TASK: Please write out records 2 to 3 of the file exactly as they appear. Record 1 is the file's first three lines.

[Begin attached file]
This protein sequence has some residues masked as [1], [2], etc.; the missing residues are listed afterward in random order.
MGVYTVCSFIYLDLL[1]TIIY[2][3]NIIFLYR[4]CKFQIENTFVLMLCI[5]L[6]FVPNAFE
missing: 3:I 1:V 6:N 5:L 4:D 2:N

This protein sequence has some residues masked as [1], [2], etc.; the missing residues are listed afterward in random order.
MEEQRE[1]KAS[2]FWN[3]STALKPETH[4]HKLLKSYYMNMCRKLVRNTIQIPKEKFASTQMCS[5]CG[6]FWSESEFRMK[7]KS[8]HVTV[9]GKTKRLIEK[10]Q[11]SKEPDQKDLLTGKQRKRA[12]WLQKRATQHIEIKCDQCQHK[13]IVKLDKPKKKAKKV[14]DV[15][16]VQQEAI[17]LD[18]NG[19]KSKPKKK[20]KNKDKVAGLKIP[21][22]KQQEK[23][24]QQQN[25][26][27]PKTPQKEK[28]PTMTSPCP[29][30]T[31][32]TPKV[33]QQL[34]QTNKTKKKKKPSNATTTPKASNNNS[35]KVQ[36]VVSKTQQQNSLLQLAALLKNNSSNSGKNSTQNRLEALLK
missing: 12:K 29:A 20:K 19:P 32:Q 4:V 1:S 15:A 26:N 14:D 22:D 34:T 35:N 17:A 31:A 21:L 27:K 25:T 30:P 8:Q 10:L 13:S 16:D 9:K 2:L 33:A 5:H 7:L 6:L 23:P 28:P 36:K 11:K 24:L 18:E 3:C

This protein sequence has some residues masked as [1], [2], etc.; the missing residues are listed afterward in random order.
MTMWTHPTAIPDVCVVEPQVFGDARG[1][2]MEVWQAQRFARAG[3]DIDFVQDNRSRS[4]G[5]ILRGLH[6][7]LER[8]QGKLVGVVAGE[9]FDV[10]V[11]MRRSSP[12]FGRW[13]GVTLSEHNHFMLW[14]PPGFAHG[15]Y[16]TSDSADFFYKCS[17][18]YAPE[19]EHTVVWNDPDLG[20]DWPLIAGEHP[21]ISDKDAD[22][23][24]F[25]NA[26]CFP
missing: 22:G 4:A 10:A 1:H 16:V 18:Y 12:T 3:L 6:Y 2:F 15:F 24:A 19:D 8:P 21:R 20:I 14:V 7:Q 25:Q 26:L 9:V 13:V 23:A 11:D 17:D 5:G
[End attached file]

This protein sequence has some residues masked as [1], [2], etc.; the missing residues are listed afterward in random order.
MEEQRE[1]KAS[2]FWN[3]STALKPETH[4]HKLLKSYYMNMCRKLVRNTIQIPKEKFASTQMCS[5]CG[6]FWSESEFRMK[7]KS[8]HVTV[9]GKTKRLIEK[10]Q[11]SKEPDQKDLLTGKQRKRA[12]WLQKRATQHIEIKCDQCQHK[13]IVKLDKPKKKAKKV[14]DV[15][16]VQQEAI[17]LD[18]NG[19]KSKPKKK[20]KNKDKVAGLKIP[21][22]KQQEK[23][24]QQQN[25][26][27]PKTPQKEK[28]PTMTSPCP[29][30]T[31][32]TPKV[33]QQL[34]QTNKTKKKKKPSNATTTPKASNNNS[35]KVQ[36]VVSKTQQQNSLLQLAALLKNNSSNSGKNSTQNRLEALLK
missing: 12:K 29:A 20:K 19:P 32:Q 4:V 1:S 15:A 26:N 14:D 22:D 34:T 35:N 17:A 31:A 21:L 27:K 25:T 30:P 8:Q 10:L 13:S 16:D 9:K 2:L 33:A 5:H 7:L 6:L 23:P 28:P 36:K 11:K 24:L 18:E 3:C

This protein sequence has some residues masked as [1], [2], etc.; the missing residues are listed afterward in random order.
MTMWTHPTAIPDVCVVEPQVFGDARG[1][2]MEVWQAQRFARAG[3]DIDFVQDNRSRS[4]G[5]ILRGLH[6][7]LER[8]QGKLVGVVAGE[9]FDV[10]V[11]MRRSSP[12]FGRW[13]GVTLSEHNHFMLW[14]PPGFAHG[15]Y[16]TSDSADFFYKCS[17][18]YAPE[19]EHTVVWNDPDLG[20]DWPLIAGEHP[21]ISDKDAD[22][23][24]F[25]NA[26]CFP
missing: 22:G 4:A 10:A 1:H 16:V 18:Y 12:T 3:L 6:Y 2:F 15:F 24:A 19:D 8:P 21:R 20:I 14:V 7:Q 25:Q 26:L 9:V 13:V 23:A 11:D 17:D 5:G